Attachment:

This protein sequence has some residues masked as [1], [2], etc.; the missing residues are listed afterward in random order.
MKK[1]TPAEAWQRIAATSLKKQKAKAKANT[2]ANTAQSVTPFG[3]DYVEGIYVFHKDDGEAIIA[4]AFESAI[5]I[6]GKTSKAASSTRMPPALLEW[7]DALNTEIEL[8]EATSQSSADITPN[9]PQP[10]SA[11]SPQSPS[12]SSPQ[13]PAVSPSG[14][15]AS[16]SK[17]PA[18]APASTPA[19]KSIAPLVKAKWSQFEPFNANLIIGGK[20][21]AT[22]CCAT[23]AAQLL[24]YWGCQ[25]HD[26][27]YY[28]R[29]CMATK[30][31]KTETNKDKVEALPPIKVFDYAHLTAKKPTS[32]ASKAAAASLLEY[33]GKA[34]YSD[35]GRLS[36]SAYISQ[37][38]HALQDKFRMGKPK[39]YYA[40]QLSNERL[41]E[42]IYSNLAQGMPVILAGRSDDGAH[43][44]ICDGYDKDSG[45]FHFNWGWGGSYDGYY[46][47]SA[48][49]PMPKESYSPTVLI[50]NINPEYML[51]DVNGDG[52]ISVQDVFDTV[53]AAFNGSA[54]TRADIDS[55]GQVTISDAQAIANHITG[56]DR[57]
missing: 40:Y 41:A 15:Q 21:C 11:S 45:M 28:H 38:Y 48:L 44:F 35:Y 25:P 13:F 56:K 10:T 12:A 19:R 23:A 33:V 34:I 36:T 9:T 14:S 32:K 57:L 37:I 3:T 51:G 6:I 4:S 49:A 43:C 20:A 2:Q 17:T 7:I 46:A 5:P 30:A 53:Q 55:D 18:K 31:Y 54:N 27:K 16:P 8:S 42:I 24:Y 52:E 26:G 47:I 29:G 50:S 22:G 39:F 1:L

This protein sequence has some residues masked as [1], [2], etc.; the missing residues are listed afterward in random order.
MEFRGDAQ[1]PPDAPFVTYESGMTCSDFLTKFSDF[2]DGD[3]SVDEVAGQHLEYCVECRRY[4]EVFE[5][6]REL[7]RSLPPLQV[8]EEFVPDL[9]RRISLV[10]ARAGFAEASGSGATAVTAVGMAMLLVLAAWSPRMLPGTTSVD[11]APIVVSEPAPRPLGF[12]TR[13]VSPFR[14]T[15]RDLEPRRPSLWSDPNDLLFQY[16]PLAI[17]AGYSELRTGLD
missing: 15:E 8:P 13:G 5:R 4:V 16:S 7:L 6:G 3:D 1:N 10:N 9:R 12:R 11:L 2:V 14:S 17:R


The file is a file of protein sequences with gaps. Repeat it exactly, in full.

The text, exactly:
This protein sequence has some residues masked as [1], [2], etc.; the missing residues are listed afterward in random order.
MKK[1]TPAEAWQRIAATSLKKQKAKAKANT[2]ANTAQSVTPFG[3]DYVEGIYVFHKDDGEAIIA[4]AFESAI[5]I[6]GKTSKAASSTRMPPALLEW[7]DALNTEIEL[8]EATSQSSADITPN[9]PQP[10]SA[11]SPQSPS[12]SSPQ[13]PAVSPSG[14][15]AS[16]SK[17]PA[18]APASTPA[19]KSIAPLVKAKWSQFEPFNANLIIGGK[20][21]AT[22]CCAT[23]AAQLL[24]YWGCQ[25]HD[26][27]YY[28]R[29]CMATK[30][31]KTETNKDKVEALPPIKVFDYAHLTAKKPTS[32]ASKAAAASLLEY[33]GKA[34]YSD[35]GRLS[36]SAYISQ[37][38]HALQDKFRMGKPK[39]YYA[40]QLSNERL[41]E[42]IYSNLAQGMPVILAGRSDDGAH[43][44]ICDGYDKDSG[45]FHFNWGWGGSYDGYY[46][47]SA[48][49]PMPKESYSPTVLI[50]NINPEYML[51]DVNGDG[52]ISVQDVFDTV[53]AAFNGSA[54]TRADIDS[55]GQVTISDAQAIANHITG[56]DR[57]
missing: 40:Y 41:A 15:Q 21:C 11:S 45:M 28:H 38:Y 48:L 44:F 35:Y 25:P 13:F 56:K 10:T 12:A 19:R 23:A 33:V 34:I 36:T 9:T 14:S 32:K 57:L 37:I 3:T 51:G 6:I 4:S 49:A 43:C 20:A 2:Q 17:T 7:I 46:A 5:P 30:A 53:Q 55:D 18:K 31:Y 54:N 27:K 16:P 8:S 42:I 24:Y 52:E 26:G 47:I 29:G 50:S 22:G 39:F 1:L

This protein sequence has some residues masked as [1], [2], etc.; the missing residues are listed afterward in random order.
MEFRGDAQ[1]PPDAPFVTYESGMTCSDFLTKFSDF[2]DGD[3]SVDEVAGQHLEYCVECRRY[4]EVFE[5][6]REL[7]RSLPPLQV[8]EEFVPDL[9]RRISLV[10]ARAGFAEASGSGATAVTAVGMAMLLVLAAWSPRMLPGTTSVD[11]APIVVSEPAPRPLGF[12]TR[13]VSPFR[14]T[15]RDLEPRRPSLWSDPNDLLFQY[16]PLAI[17]AGYSELRTGLD
missing: 15:E 8:P 13:G 5:R 4:V 16:S 7:L 6:G 3:D 1:N 10:N 9:R 12:R 11:L 2:V 14:S 17:R